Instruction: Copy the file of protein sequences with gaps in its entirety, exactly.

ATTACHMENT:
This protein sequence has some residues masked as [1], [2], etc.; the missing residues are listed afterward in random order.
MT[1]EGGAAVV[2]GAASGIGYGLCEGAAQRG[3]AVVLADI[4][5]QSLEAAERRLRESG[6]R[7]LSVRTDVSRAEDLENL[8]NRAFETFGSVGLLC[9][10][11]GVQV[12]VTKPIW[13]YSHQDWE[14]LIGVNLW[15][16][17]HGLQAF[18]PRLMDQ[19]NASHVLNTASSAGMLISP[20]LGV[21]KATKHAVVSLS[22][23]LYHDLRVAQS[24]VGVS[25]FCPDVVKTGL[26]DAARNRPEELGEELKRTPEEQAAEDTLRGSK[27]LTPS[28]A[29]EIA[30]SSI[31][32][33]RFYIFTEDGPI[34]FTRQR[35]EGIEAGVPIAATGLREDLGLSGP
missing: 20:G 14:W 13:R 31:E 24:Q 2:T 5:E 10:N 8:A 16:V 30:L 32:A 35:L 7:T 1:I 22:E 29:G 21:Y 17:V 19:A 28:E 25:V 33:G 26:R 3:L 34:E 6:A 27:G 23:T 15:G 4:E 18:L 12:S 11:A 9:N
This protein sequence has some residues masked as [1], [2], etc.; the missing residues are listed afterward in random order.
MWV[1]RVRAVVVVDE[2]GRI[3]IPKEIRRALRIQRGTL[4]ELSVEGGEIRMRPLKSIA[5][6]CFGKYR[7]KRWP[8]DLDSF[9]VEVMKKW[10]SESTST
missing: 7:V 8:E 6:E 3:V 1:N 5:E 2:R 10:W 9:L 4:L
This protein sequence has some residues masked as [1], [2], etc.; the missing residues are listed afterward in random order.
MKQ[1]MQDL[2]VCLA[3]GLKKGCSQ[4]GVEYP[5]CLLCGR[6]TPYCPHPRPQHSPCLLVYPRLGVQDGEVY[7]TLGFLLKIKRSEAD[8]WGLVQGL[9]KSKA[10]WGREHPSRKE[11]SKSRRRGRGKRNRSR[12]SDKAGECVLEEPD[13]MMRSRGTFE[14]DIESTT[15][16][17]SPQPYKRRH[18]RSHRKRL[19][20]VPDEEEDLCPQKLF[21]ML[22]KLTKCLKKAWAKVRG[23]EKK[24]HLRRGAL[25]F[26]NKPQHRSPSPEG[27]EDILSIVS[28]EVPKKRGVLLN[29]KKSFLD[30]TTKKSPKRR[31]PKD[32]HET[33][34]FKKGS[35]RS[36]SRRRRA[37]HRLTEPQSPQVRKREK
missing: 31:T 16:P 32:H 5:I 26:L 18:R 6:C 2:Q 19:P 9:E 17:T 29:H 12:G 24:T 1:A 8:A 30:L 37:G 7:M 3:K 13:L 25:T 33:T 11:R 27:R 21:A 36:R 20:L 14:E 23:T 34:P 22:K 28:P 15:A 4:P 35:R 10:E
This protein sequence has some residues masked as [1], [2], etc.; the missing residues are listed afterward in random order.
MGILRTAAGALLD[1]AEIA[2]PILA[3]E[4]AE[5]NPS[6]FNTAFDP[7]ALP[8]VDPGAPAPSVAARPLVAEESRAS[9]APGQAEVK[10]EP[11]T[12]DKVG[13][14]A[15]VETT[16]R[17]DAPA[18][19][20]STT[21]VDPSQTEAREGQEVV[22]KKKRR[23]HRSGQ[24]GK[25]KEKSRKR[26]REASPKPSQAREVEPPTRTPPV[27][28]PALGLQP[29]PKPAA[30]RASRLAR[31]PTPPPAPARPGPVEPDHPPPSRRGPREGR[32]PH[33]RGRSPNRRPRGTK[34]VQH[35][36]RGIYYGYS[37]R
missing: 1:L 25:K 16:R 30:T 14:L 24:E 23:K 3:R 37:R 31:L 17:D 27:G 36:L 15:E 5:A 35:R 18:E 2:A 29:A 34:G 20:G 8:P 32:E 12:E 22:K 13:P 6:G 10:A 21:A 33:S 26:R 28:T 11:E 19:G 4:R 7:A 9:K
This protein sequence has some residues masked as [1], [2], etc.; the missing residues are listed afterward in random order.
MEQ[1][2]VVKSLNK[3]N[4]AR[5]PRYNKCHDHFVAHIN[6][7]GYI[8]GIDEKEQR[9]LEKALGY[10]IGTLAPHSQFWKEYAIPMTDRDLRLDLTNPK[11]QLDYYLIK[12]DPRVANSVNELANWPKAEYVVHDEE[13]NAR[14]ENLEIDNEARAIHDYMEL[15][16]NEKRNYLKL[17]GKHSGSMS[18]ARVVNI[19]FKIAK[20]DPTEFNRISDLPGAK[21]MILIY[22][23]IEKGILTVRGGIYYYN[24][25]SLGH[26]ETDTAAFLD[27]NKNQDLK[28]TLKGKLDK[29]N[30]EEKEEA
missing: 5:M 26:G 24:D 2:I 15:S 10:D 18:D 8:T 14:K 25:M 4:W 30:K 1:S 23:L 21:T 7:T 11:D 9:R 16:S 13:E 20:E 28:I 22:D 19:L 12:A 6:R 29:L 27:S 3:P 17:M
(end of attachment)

This protein sequence has some residues masked as [1], [2], etc.; the missing residues are listed afterward in random order.
MT[1]EGGAAVV[2]GAASGIGYGLCEGAAQRG[3]AVVLADI[4][5]QSLEAAERRLRESG[6]R[7]LSVRTDVSRAEDLENL[8]NRAFETFGSVGLLC[9][10][11]GVQV[12]VTKPIW[13]YSHQDWE[14]LIGVNLW[15][16][17]HGLQAF[18]PRLMDQ[19]NASHVLNTASSAGMLISP[20]LGV[21]KATKHAVVSLS[22][23]LYHDLRVAQS[24]VGVS[25]FCPDVVKTGL[26]DAARNRPEELGEELKRTPEEQAAEDTLRGSK[27]LTPS[28]A[29]EIA[30]SSI[31][32][33]RFYIFTEDGPI[34]FTRQR[35]EGIEAGVPIAATGLREDLGLSGP
missing: 20:G 14:W 13:R 31:E 24:Q 2:T 5:E 10:N 8:A 16:V 30:L 32:A 35:L 7:T 1:I 22:E 29:G 21:Y 17:V 19:A 28:E 25:V 33:G 26:R 3:L 34:E 6:A 27:G 23:T 15:G 4:E 18:L 12:S 11:A 9:N
This protein sequence has some residues masked as [1], [2], etc.; the missing residues are listed afterward in random order.
MWV[1]RVRAVVVVDE[2]GRI[3]IPKEIRRALRIQRGTL[4]ELSVEGGEIRMRPLKSIA[5][6]CFGKYR[7]KRWP[8]DLDSF[9]VEVMKKW[10]SESTST
missing: 7:V 8:E 6:E 3:V 1:N 5:E 2:R 10:W 9:L 4:L
This protein sequence has some residues masked as [1], [2], etc.; the missing residues are listed afterward in random order.
MKQ[1]MQDL[2]VCLA[3]GLKKGCSQ[4]GVEYP[5]CLLCGR[6]TPYCPHPRPQHSPCLLVYPRLGVQDGEVY[7]TLGFLLKIKRSEAD[8]WGLVQGL[9]KSKA[10]WGREHPSRKE[11]SKSRRRGRGKRNRSR[12]SDKAGECVLEEPD[13]MMRSRGTFE[14]DIESTT[15][16][17]SPQPYKRRH[18]RSHRKRL[19][20]VPDEEEDLCPQKLF[21]ML[22]KLTKCLKKAWAKVRG[23]EKK[24]HLRRGAL[25]F[26]NKPQHRSPSPEG[27]EDILSIVS[28]EVPKKRGVLLN[29]KKSFLD[30]TTKKSPKRR[31]PKD[32]HET[33][34]FKKGS[35]RS[36]SRRRRA[37]HRLTEPQSPQVRKREK
missing: 31:T 16:P 32:H 5:I 26:L 18:R 6:C 2:Q 19:P 9:E 17:T 29:H 12:G 24:T 1:A 8:A 30:L 37:G 7:M 3:K 13:L 25:T 33:T 11:R 27:R 21:A 36:R 20:L 14:E 23:T 34:P 22:K 28:P 15:A 4:P 35:R 10:E
This protein sequence has some residues masked as [1], [2], etc.; the missing residues are listed afterward in random order.
MGILRTAAGALLD[1]AEIA[2]PILA[3]E[4]AE[5]NPS[6]FNTAFDP[7]ALP[8]VDPGAPAPSVAARPLVAEESRAS[9]APGQAEVK[10]EP[11]T[12]DKVG[13][14]A[15]VETT[16]R[17]DAPA[18][19][20]STT[21]VDPSQTEAREGQEVV[22]KKKRR[23]HRSGQ[24]GK[25]KEKSRKR[26]REASPKPSQAREVEPPTRTPPV[27][28]PALGLQP[29]PKPAA[30]RASRLAR[31]PTPPPAPARPGPVEPDHPPPSRRGPREGR[32]PH[33]RGRSPNRRPRGTK[34]VQH[35][36]RGIYYGYS[37]R
missing: 1:L 25:K 16:R 30:T 14:L 24:E 23:K 3:R 37:R 31:L 17:D 27:G 36:L 15:E 5:A 35:R 18:E 2:A 29:A 34:G 20:G 8:P 32:E 12:E 22:K 13:P 6:G 10:A 21:A 33:S 26:R 28:T 11:E 19:G 4:R 7:A 9:K
This protein sequence has some residues masked as [1], [2], etc.; the missing residues are listed afterward in random order.
MEQ[1][2]VVKSLNK[3]N[4]AR[5]PRYNKCHDHFVAHIN[6][7]GYI[8]GIDEKEQR[9]LEKALGY[10]IGTLAPHSQFWKEYAIPMTDRDLRLDLTNPK[11]QLDYYLIK[12]DPRVANSVNELANWPKAEYVVHDEE[13]NAR[14]ENLEIDNEARAIHDYMEL[15][16]NEKRNYLKL[17]GKHSGSMS[18]ARVVNI[19]FKIAK[20]DPTEFNRISDLPGAK[21]MILIY[22][23]IEKGILTVRGGIYYYN[24][25]SLGH[26]ETDTAAFLD[27]NKNQDLK[28]TLKGKLDK[29]N[30]EEKEEA
missing: 5:M 26:G 24:D 2:I 15:S 10:D 18:D 8:T 14:K 25:M 4:W 30:K 1:S 23:L 21:T 7:T 11:D 9:R 16:S 13:E 20:E 28:I 22:D 19:L 12:A 6:R 29:L 27:S 3:P 17:M